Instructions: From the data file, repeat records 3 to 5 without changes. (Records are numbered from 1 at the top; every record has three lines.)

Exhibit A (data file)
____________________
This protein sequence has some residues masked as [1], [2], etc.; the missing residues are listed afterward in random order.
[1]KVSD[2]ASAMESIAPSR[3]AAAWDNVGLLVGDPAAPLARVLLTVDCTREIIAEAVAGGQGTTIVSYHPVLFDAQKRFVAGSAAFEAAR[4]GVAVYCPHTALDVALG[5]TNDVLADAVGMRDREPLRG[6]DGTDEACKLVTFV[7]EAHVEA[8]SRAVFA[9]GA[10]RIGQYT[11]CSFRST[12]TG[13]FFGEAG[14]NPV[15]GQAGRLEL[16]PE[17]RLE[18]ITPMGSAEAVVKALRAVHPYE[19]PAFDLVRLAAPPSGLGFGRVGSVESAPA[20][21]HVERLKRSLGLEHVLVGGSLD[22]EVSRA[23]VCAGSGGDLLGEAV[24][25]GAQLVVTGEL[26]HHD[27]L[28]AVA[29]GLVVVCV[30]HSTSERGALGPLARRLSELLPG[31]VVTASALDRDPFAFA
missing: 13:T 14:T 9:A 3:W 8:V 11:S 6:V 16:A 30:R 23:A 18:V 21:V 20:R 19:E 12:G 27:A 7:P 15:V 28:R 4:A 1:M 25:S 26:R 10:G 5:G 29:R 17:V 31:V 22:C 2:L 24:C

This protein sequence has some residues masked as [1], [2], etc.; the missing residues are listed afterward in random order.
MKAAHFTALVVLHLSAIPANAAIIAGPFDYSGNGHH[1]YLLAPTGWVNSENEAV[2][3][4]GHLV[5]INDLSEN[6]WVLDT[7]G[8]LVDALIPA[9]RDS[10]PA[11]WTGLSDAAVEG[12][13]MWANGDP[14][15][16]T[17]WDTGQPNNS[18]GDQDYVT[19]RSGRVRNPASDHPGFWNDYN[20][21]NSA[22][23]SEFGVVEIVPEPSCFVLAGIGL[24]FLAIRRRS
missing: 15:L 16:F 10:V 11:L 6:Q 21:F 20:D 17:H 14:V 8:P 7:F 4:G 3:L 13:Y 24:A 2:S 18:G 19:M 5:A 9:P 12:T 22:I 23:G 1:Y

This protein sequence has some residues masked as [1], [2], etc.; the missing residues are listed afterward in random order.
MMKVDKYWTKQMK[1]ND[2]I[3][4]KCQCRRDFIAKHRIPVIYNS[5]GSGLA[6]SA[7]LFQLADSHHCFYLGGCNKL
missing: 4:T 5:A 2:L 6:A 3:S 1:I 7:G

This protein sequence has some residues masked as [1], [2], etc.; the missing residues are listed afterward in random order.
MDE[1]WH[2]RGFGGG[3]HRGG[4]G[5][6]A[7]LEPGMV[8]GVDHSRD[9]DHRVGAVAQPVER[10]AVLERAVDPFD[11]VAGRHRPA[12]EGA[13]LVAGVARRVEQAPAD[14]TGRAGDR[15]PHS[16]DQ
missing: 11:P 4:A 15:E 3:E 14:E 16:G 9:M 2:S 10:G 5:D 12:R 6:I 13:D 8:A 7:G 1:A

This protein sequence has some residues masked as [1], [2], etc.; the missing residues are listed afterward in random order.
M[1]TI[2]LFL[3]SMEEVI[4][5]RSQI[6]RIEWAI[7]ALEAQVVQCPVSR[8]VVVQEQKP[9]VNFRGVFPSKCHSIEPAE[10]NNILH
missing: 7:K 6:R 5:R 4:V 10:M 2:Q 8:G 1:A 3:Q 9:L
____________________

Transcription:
This protein sequence has some residues masked as [1], [2], etc.; the missing residues are listed afterward in random order.
MMKVDKYWTKQMK[1]ND[2]I[3][4]KCQCRRDFIAKHRIPVIYNS[5]GSGLA[6]SA[7]LFQLADSHHCFYLGGCNKL
missing: 4:T 5:A 2:L 6:A 3:S 1:I 7:G

This protein sequence has some residues masked as [1], [2], etc.; the missing residues are listed afterward in random order.
MDE[1]WH[2]RGFGGG[3]HRGG[4]G[5][6]A[7]LEPGMV[8]GVDHSRD[9]DHRVGAVAQPVER[10]AVLERAVDPFD[11]VAGRHRPA[12]EGA[13]LVAGVARRVEQAPAD[14]TGRAGDR[15]PHS[16]DQ
missing: 11:P 4:A 15:E 3:E 14:E 16:G 9:M 2:S 10:G 5:D 12:R 6:I 13:D 8:A 7:G 1:A

This protein sequence has some residues masked as [1], [2], etc.; the missing residues are listed afterward in random order.
M[1]TI[2]LFL[3]SMEEVI[4][5]RSQI[6]RIEWAI[7]ALEAQVVQCPVSR[8]VVVQEQKP[9]VNFRGVFPSKCHSIEPAE[10]NNILH
missing: 7:K 6:R 5:R 4:V 10:M 2:Q 8:G 1:A 3:Q 9:L